Richard Florida

Richard Florida is Co-founder and Editor at Large of CityLab.com and Senior Editor at The Atlantic. He is director of the Martin Prosperity Institute at the University of Toronto and Global Research Professor at NYU. More

Florida is author of The Rise of the Creative ClassWho's Your City?, and The Great Reset. He's also the founder of the Creative Class Group, and a list of his current clients can be found here
  • Stressed-Out States

    Stress is a fundamental fact of life these days. But which parts of the country have the most stressed-out people? This map from the the Gallup-Healthways Well-Being survey shows the stress levels for each of the 50 states. The map reflects the fraction of survey respondents who said they experienced stress "during a lot of the day yesterday" between January and June 2009.

  • City Residents Pay More... Taxes

    A new study by University of Michigan economist and MPI associate David Albouy, published in the Journal of Political Economy, finds that workers in expensive cities - including those in the Rustbelt and even hard-hit Detroit - pay a disproportionate share of federal taxes. Overall, urbanites pay 27 percent more in federal income taxes than workers with similar skills in a small city or rural area. Here's a summary of the study.

  • The Bailout Maps

    The bailout is big. But, where exactly is it going? Thanks to the efforts of ProPublica, we can track bailout funds by state. The map below, based on their data, shows the geographic distribution of bailout spending.

  • Economics and Ideology

    Political scientist, Andrew Gelman has some great graphs on the connection between economics and ideology. Comparing income levels, ideology and…

  • Happy States and the Economic Crisis

    How has the economic crisis affected the happiness and well-being of Americans? Newly released data from the Gallup-Healthways Well-Being Index…

  • This is Your State's Personality on Drugs

    Yesterday, we looked at the relationship between drug use and the concentrations of certain kinds of jobs in states. We saw that cocaine is more…

  • This Is Your Occupation on Drugs

    Yesterday, we looked at the relationship between drug use and class. We found that drug use was significantly associated with the percentage of the…

  • Drug Use and Class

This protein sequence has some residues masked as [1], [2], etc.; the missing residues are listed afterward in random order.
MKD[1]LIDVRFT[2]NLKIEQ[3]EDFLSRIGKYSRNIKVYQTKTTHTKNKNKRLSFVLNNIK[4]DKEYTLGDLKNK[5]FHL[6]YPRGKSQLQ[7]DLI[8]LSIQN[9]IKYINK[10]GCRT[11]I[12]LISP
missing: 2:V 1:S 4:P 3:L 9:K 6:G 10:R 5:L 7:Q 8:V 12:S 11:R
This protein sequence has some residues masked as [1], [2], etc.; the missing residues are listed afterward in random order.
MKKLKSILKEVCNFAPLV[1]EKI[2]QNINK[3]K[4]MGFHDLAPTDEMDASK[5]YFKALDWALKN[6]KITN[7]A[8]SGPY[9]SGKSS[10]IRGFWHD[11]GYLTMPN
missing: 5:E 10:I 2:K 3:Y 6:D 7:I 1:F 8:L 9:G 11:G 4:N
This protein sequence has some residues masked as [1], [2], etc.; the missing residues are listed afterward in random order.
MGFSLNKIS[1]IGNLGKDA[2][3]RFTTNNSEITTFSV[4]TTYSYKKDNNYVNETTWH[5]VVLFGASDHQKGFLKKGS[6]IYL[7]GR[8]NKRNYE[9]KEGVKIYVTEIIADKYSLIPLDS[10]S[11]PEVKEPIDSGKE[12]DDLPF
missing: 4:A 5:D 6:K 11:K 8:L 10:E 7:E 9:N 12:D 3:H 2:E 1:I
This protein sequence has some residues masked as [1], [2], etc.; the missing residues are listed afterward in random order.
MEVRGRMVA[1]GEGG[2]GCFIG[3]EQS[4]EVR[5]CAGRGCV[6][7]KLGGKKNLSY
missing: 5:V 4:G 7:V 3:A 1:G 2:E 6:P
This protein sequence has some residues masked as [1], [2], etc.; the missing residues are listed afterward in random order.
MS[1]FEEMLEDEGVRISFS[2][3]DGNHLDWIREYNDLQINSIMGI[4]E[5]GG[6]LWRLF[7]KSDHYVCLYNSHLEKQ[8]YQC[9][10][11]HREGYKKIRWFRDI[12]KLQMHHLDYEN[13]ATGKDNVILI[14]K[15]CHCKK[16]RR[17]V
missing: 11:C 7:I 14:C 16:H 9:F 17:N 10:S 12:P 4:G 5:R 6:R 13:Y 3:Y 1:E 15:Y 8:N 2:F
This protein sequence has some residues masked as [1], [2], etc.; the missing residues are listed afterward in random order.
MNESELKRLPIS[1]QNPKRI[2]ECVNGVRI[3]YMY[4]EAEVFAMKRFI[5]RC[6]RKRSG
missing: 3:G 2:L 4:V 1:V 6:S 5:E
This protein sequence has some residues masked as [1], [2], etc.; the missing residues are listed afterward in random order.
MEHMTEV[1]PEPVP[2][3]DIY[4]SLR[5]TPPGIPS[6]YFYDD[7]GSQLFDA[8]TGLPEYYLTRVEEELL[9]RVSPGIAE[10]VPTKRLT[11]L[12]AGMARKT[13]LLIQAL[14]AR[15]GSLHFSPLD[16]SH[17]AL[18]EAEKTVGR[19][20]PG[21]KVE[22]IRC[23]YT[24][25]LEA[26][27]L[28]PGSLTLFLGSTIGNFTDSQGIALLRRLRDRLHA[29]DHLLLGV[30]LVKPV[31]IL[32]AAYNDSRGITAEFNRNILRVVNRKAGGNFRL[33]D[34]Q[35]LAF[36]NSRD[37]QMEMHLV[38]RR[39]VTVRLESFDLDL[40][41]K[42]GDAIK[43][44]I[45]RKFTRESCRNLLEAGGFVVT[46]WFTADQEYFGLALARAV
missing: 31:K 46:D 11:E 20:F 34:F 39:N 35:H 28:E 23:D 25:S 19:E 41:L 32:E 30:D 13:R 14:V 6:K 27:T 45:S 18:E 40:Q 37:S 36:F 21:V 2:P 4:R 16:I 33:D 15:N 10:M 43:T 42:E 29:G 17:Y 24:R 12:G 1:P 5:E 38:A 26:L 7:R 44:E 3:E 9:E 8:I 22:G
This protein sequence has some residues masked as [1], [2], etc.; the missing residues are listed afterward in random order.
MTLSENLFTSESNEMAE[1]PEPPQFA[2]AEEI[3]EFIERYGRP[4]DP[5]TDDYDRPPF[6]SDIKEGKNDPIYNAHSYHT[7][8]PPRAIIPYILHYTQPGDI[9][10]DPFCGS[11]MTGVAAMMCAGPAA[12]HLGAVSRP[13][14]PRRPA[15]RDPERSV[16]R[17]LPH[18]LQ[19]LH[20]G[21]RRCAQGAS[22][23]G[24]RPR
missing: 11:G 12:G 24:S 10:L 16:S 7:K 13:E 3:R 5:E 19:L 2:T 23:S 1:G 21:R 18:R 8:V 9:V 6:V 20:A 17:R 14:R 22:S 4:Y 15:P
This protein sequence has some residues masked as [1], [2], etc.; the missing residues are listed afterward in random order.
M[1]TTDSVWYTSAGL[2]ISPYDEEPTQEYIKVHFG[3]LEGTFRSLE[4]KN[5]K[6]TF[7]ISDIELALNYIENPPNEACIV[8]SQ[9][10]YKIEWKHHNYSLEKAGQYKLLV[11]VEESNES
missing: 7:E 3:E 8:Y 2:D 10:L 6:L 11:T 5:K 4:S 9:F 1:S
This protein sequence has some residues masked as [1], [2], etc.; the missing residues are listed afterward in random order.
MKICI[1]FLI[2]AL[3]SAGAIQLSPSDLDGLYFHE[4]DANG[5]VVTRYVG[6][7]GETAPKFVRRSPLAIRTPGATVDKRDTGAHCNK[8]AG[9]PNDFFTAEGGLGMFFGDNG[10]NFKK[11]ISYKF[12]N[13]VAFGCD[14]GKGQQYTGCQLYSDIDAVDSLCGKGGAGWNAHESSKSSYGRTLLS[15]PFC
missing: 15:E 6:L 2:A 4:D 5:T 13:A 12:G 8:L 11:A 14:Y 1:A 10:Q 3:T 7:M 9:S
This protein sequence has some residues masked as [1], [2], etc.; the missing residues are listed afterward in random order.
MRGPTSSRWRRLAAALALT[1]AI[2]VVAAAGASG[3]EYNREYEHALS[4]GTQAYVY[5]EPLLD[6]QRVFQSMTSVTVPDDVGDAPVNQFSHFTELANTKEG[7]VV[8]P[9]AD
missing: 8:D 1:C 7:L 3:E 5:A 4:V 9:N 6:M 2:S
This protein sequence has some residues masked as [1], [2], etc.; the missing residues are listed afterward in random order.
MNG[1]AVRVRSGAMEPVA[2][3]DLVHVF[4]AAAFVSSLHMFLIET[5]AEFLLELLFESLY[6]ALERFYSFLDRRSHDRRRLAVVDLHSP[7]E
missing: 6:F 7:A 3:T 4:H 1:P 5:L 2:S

Yesterday, we looked at the relationship between drug use and economic patterns. We saw that drug use was associated with both higher levels of state…

  • Do Richer States Smoke More Pot?

    Yesterday, I looked at the relationship between drug use and politics. We saw that states that voted for Obama had higher levels of marijuana and…

  • This is Your Economy on Drugs

    Yesterday, I looked at the relationship between drug use and politics. We saw that states that voted for Obama had higher levels of marijuana and…

  • This is Your Candidate on Drugs

    Ryan Grim's new book, This is Your Country on Drugs, has revived interest in drug use and drug policy. Around the time it hit the streets, this map of drug use by state (via Map Scroll) started circulating around the Internet.

  • The Big Restructure

    It's more than a jobless recovery, we've been looking at a jobless decade or more, at least in terms of private sector jobs, according to Business…

  • The Immigration Question

    American attitudes toward immigration are hardening, according to a new Gallup poll. Half of all Americans say immigration should be "decreased" - up 11 points from 39 percent last year.

  • Housing and the Crisis, Part IV

    Yesterday, we looked at the relationship between housing prices and income. Today, we turn to the relationship between housing prices and wages.…

  • Housing and the Crisis, Part III

    Last week, we looked at the relationship between past and current housing prices. We saw that there are some regions where housing prices have fallen…

  • Failed States and Development

    Earlier this week, Foreign Policy released the latest edition of its Failed States Index (via Daily Dish's Patrick Appel). It's based on a database…

  • Chart of the Day

    The U.S. economy has shed 7.2 million jobs since the onset of the recession. But the economic pain of unemployment has not been spread equally, according to a new analysis by my colleagues at the Martin Prosperity Institute.

  • Housing and the Crisis, Part II

    Yesterday, I compared 2009 housing prices to their 2006 baseline. Today, I turn to the change in housing prices. The graph below plots the percentage units change in housing prices between 2006 and 2009 against the 2006 baseline price.

  • Housing and the Crisis, Part I

    Housing prices continue to fall nationally but the economic impacts of the crisis are being felt unevenly across the country. Housing values are off…

  • Where Unemployment is Worse than Expected

    The impacts of the economic crisis continue to be felt unevenly across the country. I've previously looked at the factors associated with higher…

Video

Riding Unicycles in a Cave

"If you fall down and break your leg, there's no way out."

Video

Carrot: A Pitch-Perfect Satire of Tech

"It's not just a vegetable. It's what a vegetable should be."

Video

An Ingenious 360-Degree Time-Lapse

Watch the world become a cartoonishly small playground

Video

The Benefits of Living Alone on a Mountain

"You really have to love solitary time by yourself."

Video

The Rise of the Cat Tattoo

How a Brooklyn tattoo artist popularized the "cattoo"

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